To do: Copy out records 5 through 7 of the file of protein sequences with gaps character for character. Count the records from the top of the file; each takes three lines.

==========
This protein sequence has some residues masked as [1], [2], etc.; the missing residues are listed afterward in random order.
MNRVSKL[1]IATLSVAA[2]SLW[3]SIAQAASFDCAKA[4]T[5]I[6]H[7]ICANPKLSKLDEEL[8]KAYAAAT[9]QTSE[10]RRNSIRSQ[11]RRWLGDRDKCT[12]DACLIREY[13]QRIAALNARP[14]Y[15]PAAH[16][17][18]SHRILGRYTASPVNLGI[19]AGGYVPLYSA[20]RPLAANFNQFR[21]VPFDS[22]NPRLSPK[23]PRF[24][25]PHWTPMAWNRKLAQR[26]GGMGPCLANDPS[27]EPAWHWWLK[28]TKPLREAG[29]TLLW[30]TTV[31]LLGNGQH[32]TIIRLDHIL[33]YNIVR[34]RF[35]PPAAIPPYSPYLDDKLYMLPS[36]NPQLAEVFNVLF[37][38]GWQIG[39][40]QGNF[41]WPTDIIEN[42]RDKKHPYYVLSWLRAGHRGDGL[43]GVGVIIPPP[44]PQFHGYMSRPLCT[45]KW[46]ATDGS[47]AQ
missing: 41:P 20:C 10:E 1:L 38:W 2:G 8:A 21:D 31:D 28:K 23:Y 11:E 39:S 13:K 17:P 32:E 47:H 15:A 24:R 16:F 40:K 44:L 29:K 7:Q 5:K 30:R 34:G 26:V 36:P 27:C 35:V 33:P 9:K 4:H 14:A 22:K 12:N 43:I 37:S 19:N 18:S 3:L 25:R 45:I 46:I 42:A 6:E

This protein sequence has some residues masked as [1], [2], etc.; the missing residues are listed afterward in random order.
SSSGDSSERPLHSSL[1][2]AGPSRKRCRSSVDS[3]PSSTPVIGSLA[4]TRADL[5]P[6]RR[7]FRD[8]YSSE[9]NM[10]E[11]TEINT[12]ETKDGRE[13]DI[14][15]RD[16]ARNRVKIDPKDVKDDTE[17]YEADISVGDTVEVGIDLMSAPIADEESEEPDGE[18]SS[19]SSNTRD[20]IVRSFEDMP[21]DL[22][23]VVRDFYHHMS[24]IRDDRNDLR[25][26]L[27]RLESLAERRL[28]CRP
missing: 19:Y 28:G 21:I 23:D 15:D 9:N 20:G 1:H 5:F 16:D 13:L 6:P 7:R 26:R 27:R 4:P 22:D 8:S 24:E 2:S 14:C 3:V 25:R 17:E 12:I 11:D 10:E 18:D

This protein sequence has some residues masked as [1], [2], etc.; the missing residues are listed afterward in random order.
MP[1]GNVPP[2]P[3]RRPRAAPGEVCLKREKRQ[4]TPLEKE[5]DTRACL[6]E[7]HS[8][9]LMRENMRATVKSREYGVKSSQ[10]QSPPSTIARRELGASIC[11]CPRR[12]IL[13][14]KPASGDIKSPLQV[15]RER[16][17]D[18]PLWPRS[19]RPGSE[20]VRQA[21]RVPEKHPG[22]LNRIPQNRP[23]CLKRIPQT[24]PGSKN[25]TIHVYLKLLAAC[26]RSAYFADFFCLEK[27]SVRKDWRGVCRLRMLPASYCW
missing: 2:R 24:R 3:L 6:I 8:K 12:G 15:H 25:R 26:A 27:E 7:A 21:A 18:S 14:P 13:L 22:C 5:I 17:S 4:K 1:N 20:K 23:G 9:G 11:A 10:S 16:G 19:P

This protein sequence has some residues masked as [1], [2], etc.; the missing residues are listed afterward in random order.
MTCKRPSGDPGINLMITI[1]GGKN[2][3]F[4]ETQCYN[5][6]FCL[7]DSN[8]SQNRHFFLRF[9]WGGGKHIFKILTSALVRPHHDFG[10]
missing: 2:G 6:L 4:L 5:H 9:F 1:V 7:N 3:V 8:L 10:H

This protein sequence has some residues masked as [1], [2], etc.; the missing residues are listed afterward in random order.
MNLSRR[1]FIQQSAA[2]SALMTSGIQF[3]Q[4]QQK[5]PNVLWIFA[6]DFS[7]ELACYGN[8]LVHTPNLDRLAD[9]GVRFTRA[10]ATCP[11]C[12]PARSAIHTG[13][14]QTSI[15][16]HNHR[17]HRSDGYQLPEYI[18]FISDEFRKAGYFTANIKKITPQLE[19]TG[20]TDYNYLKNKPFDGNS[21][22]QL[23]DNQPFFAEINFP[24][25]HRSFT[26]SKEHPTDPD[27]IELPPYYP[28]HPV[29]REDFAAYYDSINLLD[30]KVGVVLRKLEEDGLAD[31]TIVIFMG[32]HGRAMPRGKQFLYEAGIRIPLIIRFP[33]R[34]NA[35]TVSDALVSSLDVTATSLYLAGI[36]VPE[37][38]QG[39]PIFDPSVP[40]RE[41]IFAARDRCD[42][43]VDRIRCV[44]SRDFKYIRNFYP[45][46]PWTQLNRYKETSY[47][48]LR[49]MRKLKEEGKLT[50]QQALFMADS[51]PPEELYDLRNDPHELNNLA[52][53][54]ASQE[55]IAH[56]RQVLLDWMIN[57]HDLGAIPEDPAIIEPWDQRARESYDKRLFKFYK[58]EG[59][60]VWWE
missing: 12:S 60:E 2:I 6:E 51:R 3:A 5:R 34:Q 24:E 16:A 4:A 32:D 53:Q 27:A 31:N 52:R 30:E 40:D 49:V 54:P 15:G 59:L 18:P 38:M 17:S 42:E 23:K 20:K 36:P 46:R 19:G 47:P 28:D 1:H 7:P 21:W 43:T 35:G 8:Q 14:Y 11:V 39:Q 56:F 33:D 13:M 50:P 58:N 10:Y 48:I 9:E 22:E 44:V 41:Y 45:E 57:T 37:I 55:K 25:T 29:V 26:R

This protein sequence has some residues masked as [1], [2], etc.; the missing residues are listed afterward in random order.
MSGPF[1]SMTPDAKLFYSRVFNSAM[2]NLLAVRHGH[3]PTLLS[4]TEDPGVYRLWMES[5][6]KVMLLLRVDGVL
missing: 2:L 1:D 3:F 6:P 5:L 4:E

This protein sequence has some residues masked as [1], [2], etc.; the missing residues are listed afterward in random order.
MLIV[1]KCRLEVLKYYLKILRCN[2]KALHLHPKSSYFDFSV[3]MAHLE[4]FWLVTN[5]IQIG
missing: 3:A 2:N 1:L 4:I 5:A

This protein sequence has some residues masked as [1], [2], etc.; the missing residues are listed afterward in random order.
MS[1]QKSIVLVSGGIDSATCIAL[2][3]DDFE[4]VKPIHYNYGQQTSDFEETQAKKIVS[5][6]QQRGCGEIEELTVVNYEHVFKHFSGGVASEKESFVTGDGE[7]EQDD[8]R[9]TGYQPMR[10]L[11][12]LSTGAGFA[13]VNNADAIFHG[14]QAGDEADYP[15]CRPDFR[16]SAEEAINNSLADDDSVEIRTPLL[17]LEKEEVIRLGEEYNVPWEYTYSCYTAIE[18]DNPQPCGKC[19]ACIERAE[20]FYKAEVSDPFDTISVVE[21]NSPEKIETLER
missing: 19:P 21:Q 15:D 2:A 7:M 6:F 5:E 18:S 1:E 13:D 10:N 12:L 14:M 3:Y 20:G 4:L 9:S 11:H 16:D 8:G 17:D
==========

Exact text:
This protein sequence has some residues masked as [1], [2], etc.; the missing residues are listed afterward in random order.
MNLSRR[1]FIQQSAA[2]SALMTSGIQF[3]Q[4]QQK[5]PNVLWIFA[6]DFS[7]ELACYGN[8]LVHTPNLDRLAD[9]GVRFTRA[10]ATCP[11]C[12]PARSAIHTG[13][14]QTSI[15][16]HNHR[17]HRSDGYQLPEYI[18]FISDEFRKAGYFTANIKKITPQLE[19]TG[20]TDYNYLKNKPFDGNS[21][22]QL[23]DNQPFFAEINFP[24][25]HRSFT[26]SKEHPTDPD[27]IELPPYYP[28]HPV[29]REDFAAYYDSINLLD[30]KVGVVLRKLEEDGLAD[31]TIVIFMG[32]HGRAMPRGKQFLYEAGIRIPLIIRFP[33]R[34]NA[35]TVSDALVSSLDVTATSLYLAGI[36]VPE[37][38]QG[39]PIFDPSVP[40]RE[41]IFAARDRCD[42][43]VDRIRCV[44]SRDFKYIRNFYP[45][46]PWTQLNRYKETSY[47][48]LR[49]MRKLKEEGKLT[50]QQALFMADS[51]PPEELYDLRNDPHELNNLA[52][53][54]ASQE[55]IAH[56]RQVLLDWMIN[57]HDLGAIPEDPAIIEPWDQRARESYDKRLFKFYK[58]EG[59][60]VWWE
missing: 12:S 60:E 2:I 6:E 51:R 3:A 5:R 34:Q 24:E 16:A 4:A 32:D 53:Q 27:A 31:N 52:R 30:E 40:D 49:V 54:P 15:G 59:L 18:P 38:M 17:S 42:E 23:K 20:K 36:P 46:R 19:G 47:P 28:D 1:H 7:P 21:W 43:T 35:G 8:Q 14:Y 11:V 39:Q 56:F 33:D 13:M 50:P 58:N 10:Y 48:I 9:E 22:E 44:V 41:Y 45:E 57:T 37:I 55:K 25:T 29:V 26:R

This protein sequence has some residues masked as [1], [2], etc.; the missing residues are listed afterward in random order.
MSGPF[1]SMTPDAKLFYSRVFNSAM[2]NLLAVRHGH[3]PTLLS[4]TEDPGVYRLWMES[5][6]KVMLLLRVDGVL
missing: 2:L 1:D 3:F 6:P 5:L 4:E

This protein sequence has some residues masked as [1], [2], etc.; the missing residues are listed afterward in random order.
MLIV[1]KCRLEVLKYYLKILRCN[2]KALHLHPKSSYFDFSV[3]MAHLE[4]FWLVTN[5]IQIG
missing: 3:A 2:N 1:L 4:I 5:A